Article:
Managing standard construction contractual forms
modifications in the Middle East - overview and recommendations
, PhD thesis, University of Salford Manchester.
Despite the fact that there exists several construction forms of contract that aim to standardize the contractual clauses in relation to the construction industry, the adoption of the same has been subject to major modifications and alteration endangering the overall spirit and consistency of the contractual forms.
Within the construction industry, many parties are involved in projects. Those parties mainly include the Client and the Contractor, in addition to the Project Manager, Project Consultant(s), Subcontractor(s) and Suppliers. Hence, contracts need to be customized, agreed, and signed to formalize parties’ relationships. Knowing that the Middle East region has, and will continue to have, major construction projects during the upcoming years, it is of major importance to understand the nature of Standard Contractual forms being used and the modifications that are being introduced, noting that well configured contractual clauses play a major role in simplifying part of the complexity associated with the construction environment.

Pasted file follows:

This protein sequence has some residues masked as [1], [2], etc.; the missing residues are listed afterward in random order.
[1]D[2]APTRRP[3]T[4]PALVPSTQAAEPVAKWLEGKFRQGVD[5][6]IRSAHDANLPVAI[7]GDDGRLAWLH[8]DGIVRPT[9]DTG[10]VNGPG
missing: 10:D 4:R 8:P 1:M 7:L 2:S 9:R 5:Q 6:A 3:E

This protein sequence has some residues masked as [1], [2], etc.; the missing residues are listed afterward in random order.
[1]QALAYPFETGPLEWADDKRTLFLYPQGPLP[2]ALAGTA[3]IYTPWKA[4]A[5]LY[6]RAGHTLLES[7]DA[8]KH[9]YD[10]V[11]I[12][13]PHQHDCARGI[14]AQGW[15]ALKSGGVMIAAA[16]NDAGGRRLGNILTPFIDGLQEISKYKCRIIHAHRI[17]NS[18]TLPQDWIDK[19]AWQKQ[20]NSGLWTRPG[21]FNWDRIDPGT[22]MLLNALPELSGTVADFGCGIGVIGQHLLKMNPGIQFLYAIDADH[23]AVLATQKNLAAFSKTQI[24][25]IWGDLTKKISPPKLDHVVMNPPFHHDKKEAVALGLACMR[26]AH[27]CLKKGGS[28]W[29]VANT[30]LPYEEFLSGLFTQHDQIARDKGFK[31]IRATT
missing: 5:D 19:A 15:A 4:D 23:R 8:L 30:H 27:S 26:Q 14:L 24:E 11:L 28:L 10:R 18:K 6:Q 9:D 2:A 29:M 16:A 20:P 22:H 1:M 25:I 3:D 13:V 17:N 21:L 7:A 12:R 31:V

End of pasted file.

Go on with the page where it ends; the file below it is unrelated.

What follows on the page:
This research focuses on standard construction contracts in practice between 2005 and 2015, in the Middle East, with their corresponding conditions. The aim of this research is to investigate the major modifications originally introduced to provide additional immunity to a certain project party within the Middle East region to improve construction management performance. This is achieved by first reviewing the various international standard forms of contract, and general contractual issues, and then further investigating the reasons and implications of major modifications introduced to these standard forms of contract. A single case study is examined in this study, within which questionnaire surveys and semi-structured interviews are used as the data collection techniques. It is found that one of the most commonly used standard contractual forms between 2005 and 2015 in the Middle East is the Conditions of Contract for Works of Civil Engineering Construction 4th Edition. The key findings highlight the reasons for the introduction of major modifications as being over protecting one of the parties or providing additional flexibility to one of the parties. Furthermore, the implications of introducing such modifications are identified as compounding the issues of project performance in terms of delays and cost escalation. This study recommends measures and modifications that would allow for contextual appropriateness, yet mitigate the impact of the same through the introduction of a proper balanced contract which is fit for purpose.
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